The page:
BREAKING NEWS
Auckland peeping tom on the prowl again - police ... Read more
Close

White Ferns go down in poorly umpired match

FRED WOODCOCK
Last updated 23:34 11/02/2013

Relevant offers

National

Hurricanes have a chance to mark themselves as a special side Parramatta Eels prepare to give up on 2016 if Anthony Watmough isn't cleared from salary cap Former Warriors coach Matthew Elliott suspected players were abusing painkillers NZ Rugby understands Warriors prescription pill saga stretches beyond league Sky TV secures trans-Tasman league test rights a day out from match Southland Sharks cut import Demetrius Miller for remainder of season Five young New Zealand basketballers heading to NBA camp in Melbourne Champion jockey Damien Oliver fails a breath test New Zealand's womens sevens call out rivals for the running man challenge, and Australia reply Sue makes long-awaited return to Kiwi Ferns for Anzac test

New Zealand's hopes of featuring in the final at the women's cricket World Cup hang by a thread thanks largely to a dreadful umpiring display in a 48-run loss to the West Indies in Mumbai last night.

Chasing 208 for victory, New Zealand lost four of their first seven wickets to woeful leg before decisions - three from Indonesian umpire Shahul Hameed and one from Indian Vineet Kulkarni - which essentially had them out of the game at 101-7 in the 31st over.

The Windies completed the inevitable in the 45th over, rolling New Zealand for 159 to hammer a huge dent in New Zealand's chances of featuring in Sunday's final against Australia and complete their first ever ODI win over the Kiwis.

The White Ferns will have to beat England on Wednesday night and hope Australia can beat the Windies to have any chance of making the final. It would then come down to net run-rate between New Zealand and the West Indies.

New Zealand were right in the game after restricting the West Indies to 207-9, but with three of their top six batsmen sawn off by utterly poor decisions, they have every right to grumble.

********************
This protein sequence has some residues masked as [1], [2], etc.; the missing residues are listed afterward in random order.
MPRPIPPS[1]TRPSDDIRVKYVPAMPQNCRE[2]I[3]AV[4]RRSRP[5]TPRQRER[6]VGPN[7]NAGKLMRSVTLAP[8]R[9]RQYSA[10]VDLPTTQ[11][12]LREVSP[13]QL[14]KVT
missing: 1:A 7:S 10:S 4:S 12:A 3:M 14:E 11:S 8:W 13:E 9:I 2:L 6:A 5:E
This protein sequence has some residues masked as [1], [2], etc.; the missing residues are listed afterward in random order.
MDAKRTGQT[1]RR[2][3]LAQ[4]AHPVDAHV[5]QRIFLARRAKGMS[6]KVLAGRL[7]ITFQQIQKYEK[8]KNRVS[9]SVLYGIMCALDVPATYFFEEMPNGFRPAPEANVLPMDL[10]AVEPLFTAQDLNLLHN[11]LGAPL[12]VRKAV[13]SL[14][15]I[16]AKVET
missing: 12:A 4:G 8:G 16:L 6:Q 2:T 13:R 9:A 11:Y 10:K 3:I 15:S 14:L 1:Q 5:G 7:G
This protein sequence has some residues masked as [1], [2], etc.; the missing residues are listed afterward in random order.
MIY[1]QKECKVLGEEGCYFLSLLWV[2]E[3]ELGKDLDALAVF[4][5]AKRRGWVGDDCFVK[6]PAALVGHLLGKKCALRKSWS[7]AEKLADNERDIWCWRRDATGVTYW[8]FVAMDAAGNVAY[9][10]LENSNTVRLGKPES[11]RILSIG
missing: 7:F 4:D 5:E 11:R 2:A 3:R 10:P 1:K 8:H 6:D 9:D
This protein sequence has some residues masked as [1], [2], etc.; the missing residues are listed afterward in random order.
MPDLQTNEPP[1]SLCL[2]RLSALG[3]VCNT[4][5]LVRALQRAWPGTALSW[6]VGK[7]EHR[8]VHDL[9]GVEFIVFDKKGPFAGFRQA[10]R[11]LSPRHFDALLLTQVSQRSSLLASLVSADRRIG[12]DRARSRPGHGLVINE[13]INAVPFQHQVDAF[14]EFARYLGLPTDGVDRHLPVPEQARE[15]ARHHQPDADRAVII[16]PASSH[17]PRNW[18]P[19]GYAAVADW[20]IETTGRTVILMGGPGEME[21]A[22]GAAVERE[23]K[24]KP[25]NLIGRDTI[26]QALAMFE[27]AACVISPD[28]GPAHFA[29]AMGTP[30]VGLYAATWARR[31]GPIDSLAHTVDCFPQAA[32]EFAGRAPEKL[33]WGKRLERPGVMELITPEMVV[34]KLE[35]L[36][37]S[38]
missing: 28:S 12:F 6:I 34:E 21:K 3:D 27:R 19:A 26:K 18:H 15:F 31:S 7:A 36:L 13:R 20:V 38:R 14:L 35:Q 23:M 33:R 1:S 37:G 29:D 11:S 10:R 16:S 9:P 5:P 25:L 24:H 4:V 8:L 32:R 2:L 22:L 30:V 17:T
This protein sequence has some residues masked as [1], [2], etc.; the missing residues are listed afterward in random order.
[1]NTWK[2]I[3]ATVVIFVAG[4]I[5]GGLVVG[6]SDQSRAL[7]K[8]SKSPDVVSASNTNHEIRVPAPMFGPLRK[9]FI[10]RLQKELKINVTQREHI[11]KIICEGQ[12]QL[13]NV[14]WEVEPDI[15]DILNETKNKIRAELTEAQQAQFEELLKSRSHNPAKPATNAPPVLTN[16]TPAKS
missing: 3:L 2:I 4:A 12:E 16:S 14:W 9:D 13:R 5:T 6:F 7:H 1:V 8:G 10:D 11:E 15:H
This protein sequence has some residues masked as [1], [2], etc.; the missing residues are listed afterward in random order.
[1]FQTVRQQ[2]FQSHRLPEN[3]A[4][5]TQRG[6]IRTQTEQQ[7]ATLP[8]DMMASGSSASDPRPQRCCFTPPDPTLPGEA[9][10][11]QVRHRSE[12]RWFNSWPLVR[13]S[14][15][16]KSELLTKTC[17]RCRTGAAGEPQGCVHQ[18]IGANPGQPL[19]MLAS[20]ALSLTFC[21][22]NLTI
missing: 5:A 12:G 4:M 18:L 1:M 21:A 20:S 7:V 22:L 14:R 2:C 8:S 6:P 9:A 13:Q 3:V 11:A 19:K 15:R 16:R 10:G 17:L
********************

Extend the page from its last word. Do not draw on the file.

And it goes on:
Opener Frances Mackay (4) was fired out by Hameed when a Treymayne Smartt inswinger was missing leg stump, key player Sophie Devine (9) was given out by the same umpire despite clearly hitting the ball, Nicola Browne (9) was hit outside the line of off stump while playing a shot but was triggered by Kulkarni, and Kate Broadmore (8) was fired out by Hameed when the ball would have gone close to missing another set of stumps.

Tellingly, the West Indies wicket-keeper didn't even appeal for the last one.

There is no Decision Review System in place for the World Cup. Had there been, all four decisions would have been overturned and Hameed, in particular, could have gone to sleep tonight knowing his shoddy performance didn't affect the outcome of the match.

Interestingly, the Indonesian hasn't umpired a men's ODI since 2007 and had not umpired at international level for three years before this tournament which, like the lack of DRS, begs the question of how seriously the International Cricket Council are taking the tournament.

New Zealand took regular wickets throughout the first innings to restrict the Windies to 207-9 from their 50 overs.

Opening bowler Sian Ruck picked up two early scalps from leg before wicket decisions en route to innings figures of 2-32 from 10 overs, while left-arm spinner Morna Nielsen did a fine job in the middle stages with 3-27 from her 10 overs.

Ad Feedback

The Windies' best player, Stafanie Taylor, held the first part of the innings together with a classy 49 from 53 balls before she was nicked out by Bates.

Shanel Daley (37 from 64 balls) and Anisa Mohammed (31 not out from 32) then rallied late, adding 45 crucial runs from just 37 balls for the ninth wicket to turn a modest total into something defendable.

Taylor was also effective with the ball, taking 2-26 from 10 overs with her offspin, while Smartt benefitted from two of the dodgy lbws to claim 3-39 from nine.

Wicketkeeper Rachel Priest top-scored for New Zealand with 36 while Bates made 30.

- Stuff

Comments

Special offers

Featured Promotions

Sponsored Content